Evidence-Based Complementary and Alternative Medicine

Evidence-Based Complementary and Alternative Medicine / 2019 / Article

Research Article | Open Access

Volume 2019 |Article ID 9465181 | 7 pages | https://doi.org/10.1155/2019/9465181

Long-Term Potentiation of Prelimbic Cortex Ascribed to Heat-Sensitization Responses of Moxibustion

Academic Editor: Andreas Sandner-Kiesling
Received30 Apr 2019
Accepted10 Jul 2019
Published25 Jul 2019


Heat-sensitization responses occurred in certain patients while exposed to suspended moxibustion. The response often indicated that the efficacy of moxibustion to those with it tended to triumph over those without. However, its mechanism remains to be explained. Our previous fMRI and EEG studies confirmed the changes of activities in cerebral certain regions accompanied with heat-sensitization responses, especially in prefrontal cortex. Therefore, we hypothesize that neurological system is involved in moxibustion-induced heat-sensitization responses. In the present study, phosphorylation of Cofilin representing long-term potentiation in synapse of prelimbic cortex of medial prefrontal cortex in stroke rats over suspended moxibustion was assessed, and the size of phosphorylated Cofilin positive spine in synapse was also measured. The result showed that heat-sensitization responses were observed to augment cerebral ischemic stroke-induced phosphorylation of Cofilin in prelimbic cortex of rats and increase the numbers of large synapses. This indicated that long-term potentiation of prelimbic cortex was attributed to heat-sensitization responses that were certain neurological responses of medial prefrontal cortex to suspended moxibustion.

1. Introduction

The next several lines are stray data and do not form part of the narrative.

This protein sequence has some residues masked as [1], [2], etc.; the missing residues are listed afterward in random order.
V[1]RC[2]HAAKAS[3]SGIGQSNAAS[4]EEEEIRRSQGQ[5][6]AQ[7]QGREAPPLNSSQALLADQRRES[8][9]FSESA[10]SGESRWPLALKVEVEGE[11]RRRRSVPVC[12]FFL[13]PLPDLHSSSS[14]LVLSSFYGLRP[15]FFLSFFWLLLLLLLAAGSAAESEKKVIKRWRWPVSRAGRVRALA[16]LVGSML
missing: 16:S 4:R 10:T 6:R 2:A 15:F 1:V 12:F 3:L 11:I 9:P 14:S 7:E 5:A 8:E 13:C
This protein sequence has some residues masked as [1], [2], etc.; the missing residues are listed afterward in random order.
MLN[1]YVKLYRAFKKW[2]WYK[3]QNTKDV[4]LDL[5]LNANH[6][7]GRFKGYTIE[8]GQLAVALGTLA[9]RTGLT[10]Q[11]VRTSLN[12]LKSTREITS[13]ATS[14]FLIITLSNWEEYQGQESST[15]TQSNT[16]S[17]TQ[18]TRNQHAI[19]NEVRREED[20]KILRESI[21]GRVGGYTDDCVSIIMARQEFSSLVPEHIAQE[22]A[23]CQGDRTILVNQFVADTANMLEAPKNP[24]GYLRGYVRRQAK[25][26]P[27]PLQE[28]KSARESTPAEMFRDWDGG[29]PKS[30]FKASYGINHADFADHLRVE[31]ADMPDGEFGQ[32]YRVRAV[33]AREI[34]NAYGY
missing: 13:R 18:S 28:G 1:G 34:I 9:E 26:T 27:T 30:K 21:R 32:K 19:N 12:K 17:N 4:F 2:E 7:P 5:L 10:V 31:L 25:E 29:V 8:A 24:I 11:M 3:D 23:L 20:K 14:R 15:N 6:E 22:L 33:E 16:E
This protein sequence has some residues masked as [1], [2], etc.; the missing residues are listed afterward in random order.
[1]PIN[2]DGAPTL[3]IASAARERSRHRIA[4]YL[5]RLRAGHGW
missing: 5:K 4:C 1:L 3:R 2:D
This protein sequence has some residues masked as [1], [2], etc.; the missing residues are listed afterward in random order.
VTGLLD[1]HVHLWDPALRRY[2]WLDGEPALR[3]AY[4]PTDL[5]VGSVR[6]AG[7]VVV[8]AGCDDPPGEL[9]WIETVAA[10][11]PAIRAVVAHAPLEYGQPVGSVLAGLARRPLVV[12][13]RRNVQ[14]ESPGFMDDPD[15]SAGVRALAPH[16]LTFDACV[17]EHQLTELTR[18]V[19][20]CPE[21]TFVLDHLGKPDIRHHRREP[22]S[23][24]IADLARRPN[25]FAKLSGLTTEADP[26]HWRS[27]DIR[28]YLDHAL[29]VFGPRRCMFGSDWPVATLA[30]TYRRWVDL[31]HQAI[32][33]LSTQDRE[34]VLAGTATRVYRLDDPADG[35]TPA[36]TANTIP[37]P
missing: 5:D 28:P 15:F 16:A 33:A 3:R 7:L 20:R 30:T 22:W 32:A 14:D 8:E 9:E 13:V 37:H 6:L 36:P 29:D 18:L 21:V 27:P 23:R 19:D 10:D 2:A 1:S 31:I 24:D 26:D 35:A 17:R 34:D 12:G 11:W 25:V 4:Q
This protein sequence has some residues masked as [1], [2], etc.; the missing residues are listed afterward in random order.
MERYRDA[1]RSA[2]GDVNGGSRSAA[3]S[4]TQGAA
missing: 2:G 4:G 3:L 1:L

Moxibustion is a traditional Chinese medicine approach to healing, with burning dried plant materials (Artemisia moxa), achieving the alleviation of pain suffering and the cure of disease. It can be applied with heat generated from burning moxa 3–5 cm above over skin surface (suspended moxibustion, Supplementary Figure S1). One of suspended moxibustion exercises is termed heat-sensitization moxibustion that we have reported previously [1]. During the process of heat-sensitization moxibustion, the recipient’s reaction or self-perception is termed heat-sensitization response or phenomenon in which the recipient significantly relieved the suffering in many cases, being comforted by sensing enlargement of intensity and space of heat that was not from moxa burning radiation (rather than the heat moxibustion-radiated). Heat-sensitization responses are considered the stimulation and operation of meridian QI in human body, which demonstrates great efficiency of moxibustion [2]. However, there is little known about the mechanism. Conventional understanding of nerve conduction pathways has not recounted the heat-sensitization responses of moxibustion, especially heat transfer or heat expansion induced by no-radiation heat. In our previous studies, most reactions to heat-sensitization moxibustion, which were described by the participants, were observed directly or collaterally relating with neurological system; noticeably the brain perception was spotted [3]. A study of functional magnetic resonance imaging (fMRI) also showed that heat-sensitization response was manifested in the changes of brain activities in prefrontal cortex [4]. Therefore, we hypothesize that neurological system is involved in moxibustion-induced heat-sensitization responses.

Through our clinical observations, moxibustion-induced heat-sensitization responses vary with the state of a disease [1]. We consider the variation associating with neuroplasticity that also has variable characteristics, so that study into synaptic neuroplasticity may reveal the mechanism. Long-term potentiation (LTP) is a sign of synaptic neuroplasticity, which was in vivo marked by the increase of phosphorylated Cofilin (pCofilin) in the spines of synapse [5, 6]. On that account, phosphorylation of Cofilin in synapse indicates neuroplasticity in a target area. Based on the above theories and our previous study that showed the tail midpoint temperature rose when cerebral ischemic stroke rats were exposed to suspended moxibustion exercise [7], in this study we investigated synaptic neuroplasticity in prelimbic cortex (PrL) of medial prefrontal cortex (mPFC) of rats over suspended moxibustion exercise, illuminating the relationship between heat-sensitization response and neuroplasticity of mPFC.